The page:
Yes, in continual of The Science of Happiness from my course I took at edx.org I bring you another excerise of self loving to do! It does not take long and you may find yourself in awe! Love and Light everyone! Enjoy
This exercise asks you to write a letter to yourself expressing compassion for an aspect of yourself that you don’t like. Research suggests that people who respond with compassion to their own flaws and setbacks—rather than beating themselves up over them—experience greater physical and mental health.
First, identify something about yourself that makes you feel ashamed, insecure, or not good enough. It could be something related to your personality, behavior, abilities, relationships, or any other part of your life.
Once you identify something, write it down and describe how it makes you feel. Sad? Embarrassed? Angry? Try to be as honest as possible, keeping in mind that no one but you will see what you write.
The next step is to write a letter to yourself expressing compassion, understanding, and acceptance for the part of yourself that you dislike.
As you write, follow these guidelines:
1. Imagine that there is someone who loves and accepts you unconditionally for who you are. What would that person say to you about this part of yourself?
2. Remind yourself that everyone has things about themselves that they don’t like, and that no one is without flaws. Think about how many other people in the world are struggling with the same thing that you’re struggling with.
3. Consider the ways in which events that have happened in your life, the family environment you grew up in, or even your genes may have contributed to this negative aspect of yourself.
4. In a compassionate way, ask yourself whether there are things that you could do to improve or better cope with this negative aspect. Focus on how constructive changes could make you feel happier, healthier, or more fulfilled, and avoid judging yourself.
5. After writing the letter, put it down for a little while. Then come back to it later and read it again. It may be especially helpful to read it whenever you’re feeling bad about this aspect of yourself, as a reminder to be more self-compassionate.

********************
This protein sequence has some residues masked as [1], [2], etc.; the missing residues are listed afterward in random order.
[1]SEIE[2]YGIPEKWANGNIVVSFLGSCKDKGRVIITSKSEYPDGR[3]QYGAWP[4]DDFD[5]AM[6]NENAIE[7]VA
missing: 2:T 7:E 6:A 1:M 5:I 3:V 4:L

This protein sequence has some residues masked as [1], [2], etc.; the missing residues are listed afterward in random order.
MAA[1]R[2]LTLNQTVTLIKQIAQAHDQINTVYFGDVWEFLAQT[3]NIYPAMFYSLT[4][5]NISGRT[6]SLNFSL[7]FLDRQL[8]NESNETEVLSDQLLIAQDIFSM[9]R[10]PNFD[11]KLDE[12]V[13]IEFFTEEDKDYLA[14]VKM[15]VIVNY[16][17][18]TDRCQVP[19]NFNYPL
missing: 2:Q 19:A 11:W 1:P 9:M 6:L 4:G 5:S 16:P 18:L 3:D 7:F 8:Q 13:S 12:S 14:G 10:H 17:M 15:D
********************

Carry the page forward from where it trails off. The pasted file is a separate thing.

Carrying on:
Evidence that it works
Breines, J. G. & Chen, S. (2012). Self-compassion increases self-improvement motivation. Personality and Social Psychology Bulletin, 18(9), 1133-1143.
Participants in an online study who wrote a compassionate paragraph to themselves regarding a personal weakness subsequently reported greater feelings of self-compassion. They also experienced other psychological benefits, such as greater motivation for self-improvement.
Other supporting evidence
Leary, M. R., Tate, E. B., Adams, C. E., Allen, A. B., & Hancock, J. (2007). Self-compassion and reactions to unpleasant self-relevant events: The implications of treating oneself kindly. Journal of Personality and Social Psychology, 92, 887-904.
Neff, K. D., & Germer, C. K. (2013). A pilot study and randomized controlled trial of the mindful self-compassion program. Journal of Clinical Psychology, 69(1), 28-44.
Shapira, L. B., & Mongrain, M. (2010). The benefits of self-compassion and optimism exercises for individuals vulnerable to depression. The Journal of Positive Psychology, 5, 377-389.
Why it works
Self-compassion reduces painful feelings of shame and self-criticism that can compromise mental health and well-being and stand in the way of personal growth. Writing is a powerful way to cope with negative feelings and change the way you think about a difficult situation.
Writing in a self-compassionate way can help you replace your self-critical voice with a more compassionate one--one that comforts and reassures you rather than berating yourself for your shortcomings. It takes time and practice, but the more your write in this way, the more familiar and natural the compassionate voice will feel, and the easier it will be to remember to treat yourself kindly when you’re feeling down on yourself.
Juliana Breines, Ph.D., Brandeis University
Kristin Neff, Ph.D., University of Texas, Austin
As promise during my journey The Science of Happiness I would share some of my course work. Note: The sections are from the lecture sections or book sections of the coursework. These sessions are for your personal growth or good for everyday practices.
Happiness Practice #1: Three Good Things
This exercise asks you to remember and list three positive things that have happened in your day so far and consider what caused them.
10 minutes/day for at least one week.